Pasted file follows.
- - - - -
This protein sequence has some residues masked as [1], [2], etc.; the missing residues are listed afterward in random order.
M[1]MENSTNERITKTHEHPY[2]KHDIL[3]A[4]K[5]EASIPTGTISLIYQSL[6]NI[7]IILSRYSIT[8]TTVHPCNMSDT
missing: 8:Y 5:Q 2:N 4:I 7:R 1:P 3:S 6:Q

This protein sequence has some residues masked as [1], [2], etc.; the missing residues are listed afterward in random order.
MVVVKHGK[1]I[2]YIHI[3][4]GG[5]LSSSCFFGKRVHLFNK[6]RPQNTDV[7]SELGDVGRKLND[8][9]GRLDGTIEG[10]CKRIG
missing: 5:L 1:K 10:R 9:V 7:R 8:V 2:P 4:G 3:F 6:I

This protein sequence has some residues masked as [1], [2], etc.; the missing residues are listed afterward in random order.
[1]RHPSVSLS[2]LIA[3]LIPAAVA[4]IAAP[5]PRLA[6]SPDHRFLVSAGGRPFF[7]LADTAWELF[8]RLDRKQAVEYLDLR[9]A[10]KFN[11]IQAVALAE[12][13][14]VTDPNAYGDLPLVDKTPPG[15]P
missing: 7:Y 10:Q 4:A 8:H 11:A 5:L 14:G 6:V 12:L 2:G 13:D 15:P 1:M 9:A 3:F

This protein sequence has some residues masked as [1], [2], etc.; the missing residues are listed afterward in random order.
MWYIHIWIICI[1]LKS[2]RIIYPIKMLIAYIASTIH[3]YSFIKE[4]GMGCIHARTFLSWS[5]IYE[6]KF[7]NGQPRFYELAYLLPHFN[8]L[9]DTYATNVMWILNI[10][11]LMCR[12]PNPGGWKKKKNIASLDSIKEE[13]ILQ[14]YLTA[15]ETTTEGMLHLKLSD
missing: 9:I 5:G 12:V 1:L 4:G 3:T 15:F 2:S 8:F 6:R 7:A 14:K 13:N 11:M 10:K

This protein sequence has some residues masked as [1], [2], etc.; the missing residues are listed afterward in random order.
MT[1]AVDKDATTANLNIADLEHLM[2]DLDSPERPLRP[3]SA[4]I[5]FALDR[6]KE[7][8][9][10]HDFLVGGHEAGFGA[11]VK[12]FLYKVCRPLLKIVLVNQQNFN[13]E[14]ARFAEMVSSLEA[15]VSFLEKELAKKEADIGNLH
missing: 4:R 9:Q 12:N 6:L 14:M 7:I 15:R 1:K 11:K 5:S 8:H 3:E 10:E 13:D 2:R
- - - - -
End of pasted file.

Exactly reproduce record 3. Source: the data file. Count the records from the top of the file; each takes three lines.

This protein sequence has some residues masked as [1], [2], etc.; the missing residues are listed afterward in random order.
[1]RHPSVSLS[2]LIA[3]LIPAAVA[4]IAAP[5]PRLA[6]SPDHRFLVSAGGRPFF[7]LADTAWELF[8]RLDRKQAVEYLDLR[9]A[10]KFN[11]IQAVALAE[12][13][14]VTDPNAYGDLPLVDKTPPG[15]P
missing: 7:Y 10:Q 4:A 8:H 11:A 5:L 14:G 6:V 12:L 2:G 13:D 15:P 1:M 9:A 3:F